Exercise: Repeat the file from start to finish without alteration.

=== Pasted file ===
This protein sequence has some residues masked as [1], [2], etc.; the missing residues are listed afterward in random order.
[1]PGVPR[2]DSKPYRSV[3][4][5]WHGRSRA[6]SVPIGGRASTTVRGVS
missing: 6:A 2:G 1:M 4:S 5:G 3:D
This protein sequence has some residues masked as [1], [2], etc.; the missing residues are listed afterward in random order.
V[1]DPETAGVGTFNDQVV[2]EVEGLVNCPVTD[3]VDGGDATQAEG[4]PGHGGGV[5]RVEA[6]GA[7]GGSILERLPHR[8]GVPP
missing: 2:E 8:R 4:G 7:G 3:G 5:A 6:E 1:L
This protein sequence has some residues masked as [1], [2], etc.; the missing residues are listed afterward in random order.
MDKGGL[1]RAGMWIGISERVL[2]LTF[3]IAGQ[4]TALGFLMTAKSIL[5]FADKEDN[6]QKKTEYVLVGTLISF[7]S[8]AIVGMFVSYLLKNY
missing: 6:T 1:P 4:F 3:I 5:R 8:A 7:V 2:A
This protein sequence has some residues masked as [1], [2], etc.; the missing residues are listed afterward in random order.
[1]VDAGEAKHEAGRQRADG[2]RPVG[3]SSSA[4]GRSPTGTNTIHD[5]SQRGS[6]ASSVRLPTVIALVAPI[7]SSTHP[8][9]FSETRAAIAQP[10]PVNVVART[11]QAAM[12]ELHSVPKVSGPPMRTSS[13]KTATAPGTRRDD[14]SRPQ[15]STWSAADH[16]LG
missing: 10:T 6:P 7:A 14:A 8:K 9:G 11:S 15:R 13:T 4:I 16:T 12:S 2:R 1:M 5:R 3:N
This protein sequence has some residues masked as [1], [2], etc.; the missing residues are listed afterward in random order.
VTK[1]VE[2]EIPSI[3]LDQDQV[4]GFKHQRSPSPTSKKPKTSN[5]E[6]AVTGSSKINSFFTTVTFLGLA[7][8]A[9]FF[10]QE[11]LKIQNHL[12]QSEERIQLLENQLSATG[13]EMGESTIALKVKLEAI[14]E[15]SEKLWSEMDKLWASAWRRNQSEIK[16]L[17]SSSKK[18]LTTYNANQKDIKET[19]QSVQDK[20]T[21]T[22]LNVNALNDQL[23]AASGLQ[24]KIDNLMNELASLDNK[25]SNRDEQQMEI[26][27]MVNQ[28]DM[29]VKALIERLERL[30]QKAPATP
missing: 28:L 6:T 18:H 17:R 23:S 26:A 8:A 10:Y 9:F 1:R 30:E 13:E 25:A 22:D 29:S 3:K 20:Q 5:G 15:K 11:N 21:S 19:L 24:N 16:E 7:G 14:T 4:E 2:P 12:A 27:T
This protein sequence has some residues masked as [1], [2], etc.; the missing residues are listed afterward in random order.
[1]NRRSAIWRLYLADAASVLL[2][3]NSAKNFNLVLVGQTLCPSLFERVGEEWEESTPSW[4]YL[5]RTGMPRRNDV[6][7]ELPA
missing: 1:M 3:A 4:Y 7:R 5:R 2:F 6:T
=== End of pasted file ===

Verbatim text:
This protein sequence has some residues masked as [1], [2], etc.; the missing residues are listed afterward in random order.
[1]PGVPR[2]DSKPYRSV[3][4][5]WHGRSRA[6]SVPIGGRASTTVRGVS
missing: 6:A 2:G 1:M 4:S 5:G 3:D
This protein sequence has some residues masked as [1], [2], etc.; the missing residues are listed afterward in random order.
V[1]DPETAGVGTFNDQVV[2]EVEGLVNCPVTD[3]VDGGDATQAEG[4]PGHGGGV[5]RVEA[6]GA[7]GGSILERLPHR[8]GVPP
missing: 2:E 8:R 4:G 7:G 3:G 5:A 6:E 1:L
This protein sequence has some residues masked as [1], [2], etc.; the missing residues are listed afterward in random order.
MDKGGL[1]RAGMWIGISERVL[2]LTF[3]IAGQ[4]TALGFLMTAKSIL[5]FADKEDN[6]QKKTEYVLVGTLISF[7]S[8]AIVGMFVSYLLKNY
missing: 6:T 1:P 4:F 3:I 5:R 8:A 7:V 2:A
This protein sequence has some residues masked as [1], [2], etc.; the missing residues are listed afterward in random order.
[1]VDAGEAKHEAGRQRADG[2]RPVG[3]SSSA[4]GRSPTGTNTIHD[5]SQRGS[6]ASSVRLPTVIALVAPI[7]SSTHP[8][9]FSETRAAIAQP[10]PVNVVART[11]QAAM[12]ELHSVPKVSGPPMRTSS[13]KTATAPGTRRDD[14]SRPQ[15]STWSAADH[16]LG
missing: 10:T 6:P 7:A 14:A 8:K 9:G 11:S 15:R 13:T 4:I 16:T 12:S 2:R 1:M 5:R 3:N
This protein sequence has some residues masked as [1], [2], etc.; the missing residues are listed afterward in random order.
VTK[1]VE[2]EIPSI[3]LDQDQV[4]GFKHQRSPSPTSKKPKTSN[5]E[6]AVTGSSKINSFFTTVTFLGLA[7][8]A[9]FF[10]QE[11]LKIQNHL[12]QSEERIQLLENQLSATG[13]EMGESTIALKVKLEAI[14]E[15]SEKLWSEMDKLWASAWRRNQSEIK[16]L[17]SSSKK[18]LTTYNANQKDIKET[19]QSVQDK[20]T[21]T[22]LNVNALNDQL[23]AASGLQ[24]KIDNLMNELASLDNK[25]SNRDEQQMEI[26][27]MVNQ[28]DM[29]VKALIERLERL[30]QKAPATP
missing: 28:L 6:T 18:H 17:R 23:S 26:A 8:A 10:Y 9:F 1:R 30:E 13:E 25:A 22:D 29:S 3:K 20:Q 5:G 15:K 11:N 21:S 19:L 24:N 16:E 7:G 14:T 4:E 2:P 12:A 27:T
This protein sequence has some residues masked as [1], [2], etc.; the missing residues are listed afterward in random order.
[1]NRRSAIWRLYLADAASVLL[2][3]NSAKNFNLVLVGQTLCPSLFERVGEEWEESTPSW[4]YL[5]RTGMPRRNDV[6][7]ELPA
missing: 1:M 3:A 4:Y 7:R 5:R 2:F 6:T